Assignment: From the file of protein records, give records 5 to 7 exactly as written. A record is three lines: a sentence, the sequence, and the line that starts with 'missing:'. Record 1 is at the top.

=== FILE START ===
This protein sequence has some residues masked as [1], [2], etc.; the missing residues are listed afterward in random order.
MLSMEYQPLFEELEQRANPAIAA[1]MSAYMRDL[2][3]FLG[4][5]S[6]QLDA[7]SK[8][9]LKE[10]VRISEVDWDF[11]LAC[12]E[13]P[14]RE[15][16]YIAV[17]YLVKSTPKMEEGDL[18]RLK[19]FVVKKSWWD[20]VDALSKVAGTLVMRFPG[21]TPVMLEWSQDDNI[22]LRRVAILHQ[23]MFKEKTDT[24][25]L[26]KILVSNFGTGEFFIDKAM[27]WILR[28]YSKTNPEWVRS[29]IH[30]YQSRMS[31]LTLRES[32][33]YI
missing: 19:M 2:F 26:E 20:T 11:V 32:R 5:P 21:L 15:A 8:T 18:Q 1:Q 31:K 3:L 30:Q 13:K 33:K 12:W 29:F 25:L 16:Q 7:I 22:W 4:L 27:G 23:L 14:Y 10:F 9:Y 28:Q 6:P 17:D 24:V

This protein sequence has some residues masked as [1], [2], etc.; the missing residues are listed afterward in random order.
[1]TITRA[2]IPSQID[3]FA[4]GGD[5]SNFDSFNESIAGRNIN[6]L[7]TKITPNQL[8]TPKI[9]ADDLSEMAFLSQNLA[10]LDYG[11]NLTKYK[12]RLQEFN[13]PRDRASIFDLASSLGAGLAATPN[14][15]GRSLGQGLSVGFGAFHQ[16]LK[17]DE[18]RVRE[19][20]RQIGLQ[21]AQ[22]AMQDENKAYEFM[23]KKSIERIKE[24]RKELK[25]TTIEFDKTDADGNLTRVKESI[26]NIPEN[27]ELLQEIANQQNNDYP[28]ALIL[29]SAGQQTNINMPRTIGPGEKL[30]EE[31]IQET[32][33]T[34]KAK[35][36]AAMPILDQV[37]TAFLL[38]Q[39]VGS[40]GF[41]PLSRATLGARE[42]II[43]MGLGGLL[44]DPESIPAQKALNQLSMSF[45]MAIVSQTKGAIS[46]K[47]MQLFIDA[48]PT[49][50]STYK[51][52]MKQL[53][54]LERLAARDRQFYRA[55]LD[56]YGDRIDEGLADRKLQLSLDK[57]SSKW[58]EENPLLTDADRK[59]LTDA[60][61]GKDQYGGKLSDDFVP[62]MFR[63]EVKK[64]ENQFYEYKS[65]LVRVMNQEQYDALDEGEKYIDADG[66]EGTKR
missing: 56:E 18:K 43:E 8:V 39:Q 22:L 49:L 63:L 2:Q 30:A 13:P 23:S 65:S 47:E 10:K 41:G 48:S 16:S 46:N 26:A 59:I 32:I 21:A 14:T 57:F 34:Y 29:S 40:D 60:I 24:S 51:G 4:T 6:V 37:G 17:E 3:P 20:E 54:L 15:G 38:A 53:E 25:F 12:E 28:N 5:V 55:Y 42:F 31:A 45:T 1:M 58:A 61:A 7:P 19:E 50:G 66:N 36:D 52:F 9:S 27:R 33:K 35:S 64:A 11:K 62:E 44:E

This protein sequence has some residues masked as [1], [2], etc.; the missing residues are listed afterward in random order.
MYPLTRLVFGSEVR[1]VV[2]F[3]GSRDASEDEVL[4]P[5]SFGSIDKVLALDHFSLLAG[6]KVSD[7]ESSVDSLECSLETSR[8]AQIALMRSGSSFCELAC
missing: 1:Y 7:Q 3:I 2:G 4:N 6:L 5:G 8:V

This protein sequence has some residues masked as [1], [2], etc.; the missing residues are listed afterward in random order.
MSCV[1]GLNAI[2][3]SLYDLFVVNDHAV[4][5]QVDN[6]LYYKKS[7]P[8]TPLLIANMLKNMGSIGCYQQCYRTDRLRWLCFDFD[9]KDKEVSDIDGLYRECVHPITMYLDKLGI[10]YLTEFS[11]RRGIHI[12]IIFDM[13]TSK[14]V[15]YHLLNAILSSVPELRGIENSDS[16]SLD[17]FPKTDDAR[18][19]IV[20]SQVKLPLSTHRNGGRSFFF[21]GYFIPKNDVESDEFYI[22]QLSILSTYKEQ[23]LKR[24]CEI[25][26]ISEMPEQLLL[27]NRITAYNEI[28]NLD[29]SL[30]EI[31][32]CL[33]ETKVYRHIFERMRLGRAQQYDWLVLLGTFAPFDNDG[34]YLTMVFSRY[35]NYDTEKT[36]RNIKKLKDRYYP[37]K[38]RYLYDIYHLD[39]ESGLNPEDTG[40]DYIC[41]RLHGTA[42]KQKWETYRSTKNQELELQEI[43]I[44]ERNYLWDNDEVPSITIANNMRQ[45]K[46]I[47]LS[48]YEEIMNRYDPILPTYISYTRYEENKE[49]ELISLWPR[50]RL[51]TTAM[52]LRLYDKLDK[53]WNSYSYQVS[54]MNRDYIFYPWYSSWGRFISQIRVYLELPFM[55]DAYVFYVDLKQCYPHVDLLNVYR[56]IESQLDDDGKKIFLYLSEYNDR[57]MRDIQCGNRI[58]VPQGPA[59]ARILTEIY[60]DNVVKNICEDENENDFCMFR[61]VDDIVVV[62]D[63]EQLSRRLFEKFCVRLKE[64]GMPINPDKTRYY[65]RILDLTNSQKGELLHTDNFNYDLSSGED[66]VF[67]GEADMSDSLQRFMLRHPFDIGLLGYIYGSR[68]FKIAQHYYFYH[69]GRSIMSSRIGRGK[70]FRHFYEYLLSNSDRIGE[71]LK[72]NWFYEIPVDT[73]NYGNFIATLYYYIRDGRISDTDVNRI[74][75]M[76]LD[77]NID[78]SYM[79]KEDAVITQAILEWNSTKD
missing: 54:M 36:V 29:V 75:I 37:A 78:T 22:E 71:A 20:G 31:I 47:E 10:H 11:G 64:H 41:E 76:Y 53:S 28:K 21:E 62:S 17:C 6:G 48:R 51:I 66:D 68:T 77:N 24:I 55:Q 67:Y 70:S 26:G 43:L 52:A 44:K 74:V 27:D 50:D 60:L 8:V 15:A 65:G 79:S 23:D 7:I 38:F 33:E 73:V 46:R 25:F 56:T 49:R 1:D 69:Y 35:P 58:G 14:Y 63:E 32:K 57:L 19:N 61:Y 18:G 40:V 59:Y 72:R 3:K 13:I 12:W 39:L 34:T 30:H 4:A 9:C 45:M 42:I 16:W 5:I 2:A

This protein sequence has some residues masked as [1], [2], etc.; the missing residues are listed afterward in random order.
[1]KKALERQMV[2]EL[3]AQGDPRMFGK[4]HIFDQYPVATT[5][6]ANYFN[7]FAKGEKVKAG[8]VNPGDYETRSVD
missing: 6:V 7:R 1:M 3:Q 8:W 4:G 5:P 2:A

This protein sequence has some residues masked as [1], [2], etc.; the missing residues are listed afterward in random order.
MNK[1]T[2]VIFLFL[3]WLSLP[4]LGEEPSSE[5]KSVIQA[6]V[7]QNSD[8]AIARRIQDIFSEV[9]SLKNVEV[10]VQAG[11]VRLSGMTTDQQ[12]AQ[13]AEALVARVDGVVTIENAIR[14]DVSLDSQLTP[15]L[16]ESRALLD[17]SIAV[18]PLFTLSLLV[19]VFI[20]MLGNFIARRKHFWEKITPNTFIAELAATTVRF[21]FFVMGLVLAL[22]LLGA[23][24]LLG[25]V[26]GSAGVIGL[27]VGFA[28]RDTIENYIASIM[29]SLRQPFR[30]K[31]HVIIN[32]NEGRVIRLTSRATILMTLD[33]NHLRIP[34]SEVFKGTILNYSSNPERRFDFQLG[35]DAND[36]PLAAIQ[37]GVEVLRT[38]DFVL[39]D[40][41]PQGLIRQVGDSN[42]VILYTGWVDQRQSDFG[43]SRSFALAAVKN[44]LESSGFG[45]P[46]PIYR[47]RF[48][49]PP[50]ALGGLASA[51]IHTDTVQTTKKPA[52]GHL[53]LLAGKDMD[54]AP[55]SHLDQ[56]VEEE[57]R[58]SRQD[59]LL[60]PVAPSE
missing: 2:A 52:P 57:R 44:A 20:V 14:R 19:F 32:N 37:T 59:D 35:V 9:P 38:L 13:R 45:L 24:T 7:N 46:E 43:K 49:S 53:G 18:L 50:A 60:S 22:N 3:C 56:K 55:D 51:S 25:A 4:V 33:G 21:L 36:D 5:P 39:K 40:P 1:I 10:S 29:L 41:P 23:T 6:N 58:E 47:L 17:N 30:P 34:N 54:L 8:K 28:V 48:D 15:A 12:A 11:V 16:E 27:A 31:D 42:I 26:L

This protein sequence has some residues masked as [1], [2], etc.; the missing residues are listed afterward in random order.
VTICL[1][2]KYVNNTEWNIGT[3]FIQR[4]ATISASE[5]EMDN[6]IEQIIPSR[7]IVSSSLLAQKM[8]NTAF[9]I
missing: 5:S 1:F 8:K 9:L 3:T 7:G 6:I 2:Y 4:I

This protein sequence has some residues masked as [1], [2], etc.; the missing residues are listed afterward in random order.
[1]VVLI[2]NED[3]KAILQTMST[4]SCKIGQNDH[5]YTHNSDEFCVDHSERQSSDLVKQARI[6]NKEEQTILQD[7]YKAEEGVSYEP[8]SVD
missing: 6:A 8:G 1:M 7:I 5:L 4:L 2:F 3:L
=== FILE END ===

This protein sequence has some residues masked as [1], [2], etc.; the missing residues are listed afterward in random order.
[1]KKALERQMV[2]EL[3]AQGDPRMFGK[4]HIFDQYPVATT[5][6]ANYFN[7]FAKGEKVKAG[8]VNPGDYETRSVD
missing: 6:V 7:R 1:M 3:Q 8:W 4:G 5:P 2:A

This protein sequence has some residues masked as [1], [2], etc.; the missing residues are listed afterward in random order.
MNK[1]T[2]VIFLFL[3]WLSLP[4]LGEEPSSE[5]KSVIQA[6]V[7]QNSD[8]AIARRIQDIFSEV[9]SLKNVEV[10]VQAG[11]VRLSGMTTDQQ[12]AQ[13]AEALVARVDGVVTIENAIR[14]DVSLDSQLTP[15]L[16]ESRALLD[17]SIAV[18]PLFTLSLLV[19]VFI[20]MLGNFIARRKHFWEKITPNTFIAELAATTVRF[21]FFVMGLVLAL[22]LLGA[23][24]LLG[25]V[26]GSAGVIGL[27]VGFA[28]RDTIENYIASIM[29]SLRQPFR[30]K[31]HVIIN[32]NEGRVIRLTSRATILMTLD[33]NHLRIP[34]SEVFKGTILNYSSNPERRFDFQLG[35]DAND[36]PLAAIQ[37]GVEVLRT[38]DFVL[39]D[40][41]PQGLIRQVGDSN[42]VILYTGWVDQRQSDFG[43]SRSFALAAVKN[44]LESSGFG[45]P[46]PIYR[47]RF[48][49]PP[50]ALGGLASA[51]IHTDTVQTTKKPA[52]GHL[53]LLAGKDMD[54]AP[55]SHLDQ[56]VEEE[57]R[58]SRQD[59]LL[60]PVAPSE
missing: 2:A 52:P 57:R 44:A 20:V 14:R 19:F 32:N 37:T 59:D 35:V 9:P 38:L 13:R 45:L 24:T 7:N 46:E 43:K 49:S 53:G 18:L 50:A 60:S 22:N 3:C 56:K 55:D 51:S 25:A 4:V 33:G 21:L 36:D 5:P 39:K 40:P 1:I 10:S 29:L 41:P 23:T 6:N 58:E 47:L 17:N 30:P 34:N 54:L 8:K 28:V 48:D 15:A 12:A 11:V 16:E 27:A 31:D 42:I 26:L

This protein sequence has some residues masked as [1], [2], etc.; the missing residues are listed afterward in random order.
VTICL[1][2]KYVNNTEWNIGT[3]FIQR[4]ATISASE[5]EMDN[6]IEQIIPSR[7]IVSSSLLAQKM[8]NTAF[9]I
missing: 5:S 1:F 8:K 9:L 3:T 7:G 6:I 2:Y 4:I